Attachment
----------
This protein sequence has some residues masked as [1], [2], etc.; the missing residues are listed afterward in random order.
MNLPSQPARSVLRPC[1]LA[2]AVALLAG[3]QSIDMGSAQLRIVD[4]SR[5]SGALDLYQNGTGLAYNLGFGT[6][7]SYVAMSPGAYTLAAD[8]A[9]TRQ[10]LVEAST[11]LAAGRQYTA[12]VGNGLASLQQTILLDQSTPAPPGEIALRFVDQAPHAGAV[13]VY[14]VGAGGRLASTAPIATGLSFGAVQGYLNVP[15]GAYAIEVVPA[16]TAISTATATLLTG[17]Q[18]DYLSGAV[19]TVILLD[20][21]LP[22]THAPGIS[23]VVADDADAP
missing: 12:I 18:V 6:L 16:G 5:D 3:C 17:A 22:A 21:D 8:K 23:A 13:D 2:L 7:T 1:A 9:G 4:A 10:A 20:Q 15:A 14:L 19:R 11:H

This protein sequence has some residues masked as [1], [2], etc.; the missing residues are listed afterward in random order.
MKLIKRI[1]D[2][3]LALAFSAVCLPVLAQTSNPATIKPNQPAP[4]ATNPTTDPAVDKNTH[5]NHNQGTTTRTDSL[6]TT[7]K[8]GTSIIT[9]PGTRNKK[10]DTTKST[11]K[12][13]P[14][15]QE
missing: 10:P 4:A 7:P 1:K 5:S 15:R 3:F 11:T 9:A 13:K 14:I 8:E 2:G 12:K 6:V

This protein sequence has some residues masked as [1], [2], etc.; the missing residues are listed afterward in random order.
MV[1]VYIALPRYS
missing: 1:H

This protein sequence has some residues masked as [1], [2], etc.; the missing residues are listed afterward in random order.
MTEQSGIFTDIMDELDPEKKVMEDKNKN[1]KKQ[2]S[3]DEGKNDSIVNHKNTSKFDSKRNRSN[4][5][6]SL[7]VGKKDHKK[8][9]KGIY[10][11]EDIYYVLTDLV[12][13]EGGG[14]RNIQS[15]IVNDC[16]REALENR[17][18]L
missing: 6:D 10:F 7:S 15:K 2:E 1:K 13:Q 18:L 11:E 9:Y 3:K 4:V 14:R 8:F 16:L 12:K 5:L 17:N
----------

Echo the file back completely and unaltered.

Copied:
This protein sequence has some residues masked as [1], [2], etc.; the missing residues are listed afterward in random order.
MNLPSQPARSVLRPC[1]LA[2]AVALLAG[3]QSIDMGSAQLRIVD[4]SR[5]SGALDLYQNGTGLAYNLGFGT[6][7]SYVAMSPGAYTLAAD[8]A[9]TRQ[10]LVEAST[11]LAAGRQYTA[12]VGNGLASLQQTILLDQSTPAPPGEIALRFVDQAPHAGAV[13]VY[14]VGAGGRLASTAPIATGLSFGAVQGYLNVP[15]GAYAIEVVPA[16]TAISTATATLLTG[17]Q[18]DYLSGAV[19]TVILLD[20][21]LP[22]THAPGIS[23]VVADDADAP
missing: 12:I 18:V 6:L 16:G 5:D 3:C 17:A 22:A 21:D 8:K 23:A 13:D 2:L 7:T 1:A 9:G 4:A 10:A 20:Q 15:A 14:L 19:R 11:H

This protein sequence has some residues masked as [1], [2], etc.; the missing residues are listed afterward in random order.
MKLIKRI[1]D[2][3]LALAFSAVCLPVLAQTSNPATIKPNQPAP[4]ATNPTTDPAVDKNTH[5]NHNQGTTTRTDSL[6]TT[7]K[8]GTSIIT[9]PGTRNKK[10]DTTKST[11]K[12][13]P[14][15]QE
missing: 10:P 4:A 7:P 1:K 5:S 15:R 3:F 11:T 9:A 13:K 14:I 8:E 2:G 12:K 6:V

This protein sequence has some residues masked as [1], [2], etc.; the missing residues are listed afterward in random order.
MV[1]VYIALPRYS
missing: 1:H

This protein sequence has some residues masked as [1], [2], etc.; the missing residues are listed afterward in random order.
MTEQSGIFTDIMDELDPEKKVMEDKNKN[1]KKQ[2]S[3]DEGKNDSIVNHKNTSKFDSKRNRSN[4][5][6]SL[7]VGKKDHKK[8][9]KGIY[10][11]EDIYYVLTDLV[12][13]EGGG[14]RNIQS[15]IVNDC[16]REALENR[17][18]L
missing: 6:D 10:F 7:S 15:K 2:E 1:K 13:Q 18:L 11:E 9:Y 3:K 4:V 14:R 8:F 16:L 12:K 5:L 17:N